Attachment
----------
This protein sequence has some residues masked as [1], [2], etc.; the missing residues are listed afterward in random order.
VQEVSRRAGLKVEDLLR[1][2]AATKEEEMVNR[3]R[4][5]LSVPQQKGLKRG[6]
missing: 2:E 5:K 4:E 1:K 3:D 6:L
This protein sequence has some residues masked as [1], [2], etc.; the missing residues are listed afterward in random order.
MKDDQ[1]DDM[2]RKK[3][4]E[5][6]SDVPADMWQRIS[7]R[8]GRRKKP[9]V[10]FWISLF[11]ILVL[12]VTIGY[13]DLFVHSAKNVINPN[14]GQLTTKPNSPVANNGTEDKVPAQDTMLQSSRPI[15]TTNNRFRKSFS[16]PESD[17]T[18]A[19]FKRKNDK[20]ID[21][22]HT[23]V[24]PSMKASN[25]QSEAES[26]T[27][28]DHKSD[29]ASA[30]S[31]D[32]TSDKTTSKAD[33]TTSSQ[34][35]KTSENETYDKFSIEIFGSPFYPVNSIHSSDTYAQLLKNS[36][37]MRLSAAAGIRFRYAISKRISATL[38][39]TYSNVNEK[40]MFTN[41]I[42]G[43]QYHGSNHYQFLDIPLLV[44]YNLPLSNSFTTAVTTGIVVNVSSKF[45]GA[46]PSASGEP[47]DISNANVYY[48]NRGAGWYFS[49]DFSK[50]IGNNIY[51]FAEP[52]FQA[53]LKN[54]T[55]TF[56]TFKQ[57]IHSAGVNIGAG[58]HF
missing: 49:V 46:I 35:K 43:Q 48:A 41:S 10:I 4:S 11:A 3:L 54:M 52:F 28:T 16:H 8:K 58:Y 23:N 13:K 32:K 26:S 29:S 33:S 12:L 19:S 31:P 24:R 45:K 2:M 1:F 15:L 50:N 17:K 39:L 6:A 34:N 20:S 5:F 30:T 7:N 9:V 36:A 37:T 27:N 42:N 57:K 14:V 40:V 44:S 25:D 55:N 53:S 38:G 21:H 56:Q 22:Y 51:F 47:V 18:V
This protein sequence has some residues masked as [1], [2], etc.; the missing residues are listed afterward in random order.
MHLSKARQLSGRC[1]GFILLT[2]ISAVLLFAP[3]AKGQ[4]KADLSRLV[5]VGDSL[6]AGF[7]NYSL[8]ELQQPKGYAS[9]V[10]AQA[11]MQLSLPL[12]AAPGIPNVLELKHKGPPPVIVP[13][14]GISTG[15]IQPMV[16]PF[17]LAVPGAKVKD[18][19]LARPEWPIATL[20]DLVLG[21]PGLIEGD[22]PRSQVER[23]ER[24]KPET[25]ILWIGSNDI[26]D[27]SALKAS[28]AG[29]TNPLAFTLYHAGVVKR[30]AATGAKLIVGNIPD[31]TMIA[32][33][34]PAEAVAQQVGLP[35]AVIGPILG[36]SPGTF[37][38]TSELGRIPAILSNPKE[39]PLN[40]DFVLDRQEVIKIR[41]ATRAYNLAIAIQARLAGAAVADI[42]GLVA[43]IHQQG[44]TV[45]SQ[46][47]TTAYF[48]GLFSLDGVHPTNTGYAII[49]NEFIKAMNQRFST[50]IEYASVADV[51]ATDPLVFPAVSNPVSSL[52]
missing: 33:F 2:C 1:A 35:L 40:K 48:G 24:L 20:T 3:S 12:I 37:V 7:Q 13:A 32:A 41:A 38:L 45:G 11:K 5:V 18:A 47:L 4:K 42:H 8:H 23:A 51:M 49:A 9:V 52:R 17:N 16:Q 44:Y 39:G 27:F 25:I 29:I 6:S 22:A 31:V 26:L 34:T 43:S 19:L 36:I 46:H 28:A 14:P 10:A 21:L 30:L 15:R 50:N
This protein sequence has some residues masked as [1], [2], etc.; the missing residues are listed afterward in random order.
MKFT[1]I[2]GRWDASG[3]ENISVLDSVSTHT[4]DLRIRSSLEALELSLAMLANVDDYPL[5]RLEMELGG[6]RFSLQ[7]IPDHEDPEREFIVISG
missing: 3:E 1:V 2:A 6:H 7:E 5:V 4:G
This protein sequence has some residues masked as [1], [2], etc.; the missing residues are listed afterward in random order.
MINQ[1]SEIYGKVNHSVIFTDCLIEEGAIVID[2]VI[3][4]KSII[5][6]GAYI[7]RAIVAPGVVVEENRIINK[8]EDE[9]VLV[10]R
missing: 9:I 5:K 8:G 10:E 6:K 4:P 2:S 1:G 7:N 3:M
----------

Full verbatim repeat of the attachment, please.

This protein sequence has some residues masked as [1], [2], etc.; the missing residues are listed afterward in random order.
VQEVSRRAGLKVEDLLR[1][2]AATKEEEMVNR[3]R[4][5]LSVPQQKGLKRG[6]
missing: 2:E 5:K 4:E 1:K 3:D 6:L
This protein sequence has some residues masked as [1], [2], etc.; the missing residues are listed afterward in random order.
MKDDQ[1]DDM[2]RKK[3][4]E[5][6]SDVPADMWQRIS[7]R[8]GRRKKP[9]V[10]FWISLF[11]ILVL[12]VTIGY[13]DLFVHSAKNVINPN[14]GQLTTKPNSPVANNGTEDKVPAQDTMLQSSRPI[15]TTNNRFRKSFS[16]PESD[17]T[18]A[19]FKRKNDK[20]ID[21][22]HT[23]V[24]PSMKASN[25]QSEAES[26]T[27][28]DHKSD[29]ASA[30]S[31]D[32]TSDKTTSKAD[33]TTSSQ[34][35]KTSENETYDKFSIEIFGSPFYPVNSIHSSDTYAQLLKNS[36][37]MRLSAAAGIRFRYAISKRISATL[38][39]TYSNVNEK[40]MFTN[41]I[42]G[43]QYHGSNHYQFLDIPLLV[44]YNLPLSNSFTTAVTTGIVVNVSSKF[45]GA[46]PSASGEP[47]DISNANVYY[48]NRGAGWYFS[49]DFSK[50]IGNNIY[51]FAEP[52]FQA[53]LKN[54]T[55]TF[56]TFKQ[57]IHSAGVNIGAG[58]HF
missing: 49:V 46:I 35:K 43:Q 48:A 41:S 10:I 4:S 11:A 3:L 54:M 52:F 28:T 16:H 8:K 58:Y 23:N 13:K 32:K 26:S 29:S 33:S 12:L 19:S 31:P 24:R 45:K 2:M 1:F 15:L 50:N 17:K 39:L 6:A 34:N 20:S 5:F 30:T 7:N 9:V 36:A 37:T 27:N 42:N 57:K 14:V 40:V 44:S 25:D 55:N 53:S 38:G 21:H 56:Q 22:Y 51:F 47:V 18:V
This protein sequence has some residues masked as [1], [2], etc.; the missing residues are listed afterward in random order.
MHLSKARQLSGRC[1]GFILLT[2]ISAVLLFAP[3]AKGQ[4]KADLSRLV[5]VGDSL[6]AGF[7]NYSL[8]ELQQPKGYAS[9]V[10]AQA[11]MQLSLPL[12]AAPGIPNVLELKHKGPPPVIVP[13][14]GISTG[15]IQPMV[16]PF[17]LAVPGAKVKD[18][19]LARPEWPIATL[20]DLVLG[21]PGLIEGD[22]PRSQVER[23]ER[24]KPET[25]ILWIGSNDI[26]D[27]SALKAS[28]AG[29]TNPLAFTLYHAGVVKR[30]AATGAKLIVGNIPD[31]TMIA[32][33][34]PAEAVAQQVGLP[35]AVIGPILG[36]SPGTF[37][38]TSELGRIPAILSNPKE[39]PLN[40]DFVLDRQEVIKIR[41]ATRAYNLAIAIQARLAGAAVADI[42]GLVA[43]IHQQG[44]TV[45]SQ[46][47]TTAYF[48]GLFSLDGVHPTNTGYAII[49]NEFIKAMNQRFST[50]IEYASVADV[51]ATDPLVFPAVSNPVSSL[52]
missing: 33:F 2:C 1:A 35:L 40:K 48:G 24:L 20:T 3:S 12:I 37:V 7:Q 13:A 32:A 41:A 38:L 45:G 11:K 5:V 18:A 47:L 4:K 42:H 8:H 23:A 51:M 49:A 9:V 52:R 17:N 16:Q 44:Y 39:G 27:F 25:I 29:I 6:S 22:A 31:V 26:L 34:T 43:S 19:L 36:I 46:H 28:A 14:P 10:A 21:L 30:L 15:R 50:N
This protein sequence has some residues masked as [1], [2], etc.; the missing residues are listed afterward in random order.
MKFT[1]I[2]GRWDASG[3]ENISVLDSVSTHT[4]DLRIRSSLEALELSLAMLANVDDYPL[5]RLEMELGG[6]RFSLQ[7]IPDHEDPEREFIVISG
missing: 3:E 1:V 2:A 6:H 7:E 5:V 4:G
This protein sequence has some residues masked as [1], [2], etc.; the missing residues are listed afterward in random order.
MINQ[1]SEIYGKVNHSVIFTDCLIEEGAIVID[2]VI[3][4]KSII[5][6]GAYI[7]RAIVAPGVVVEENRIINK[8]EDE[9]VLV[10]R
missing: 9:I 5:K 8:G 10:E 6:K 4:P 2:S 1:G 7:N 3:M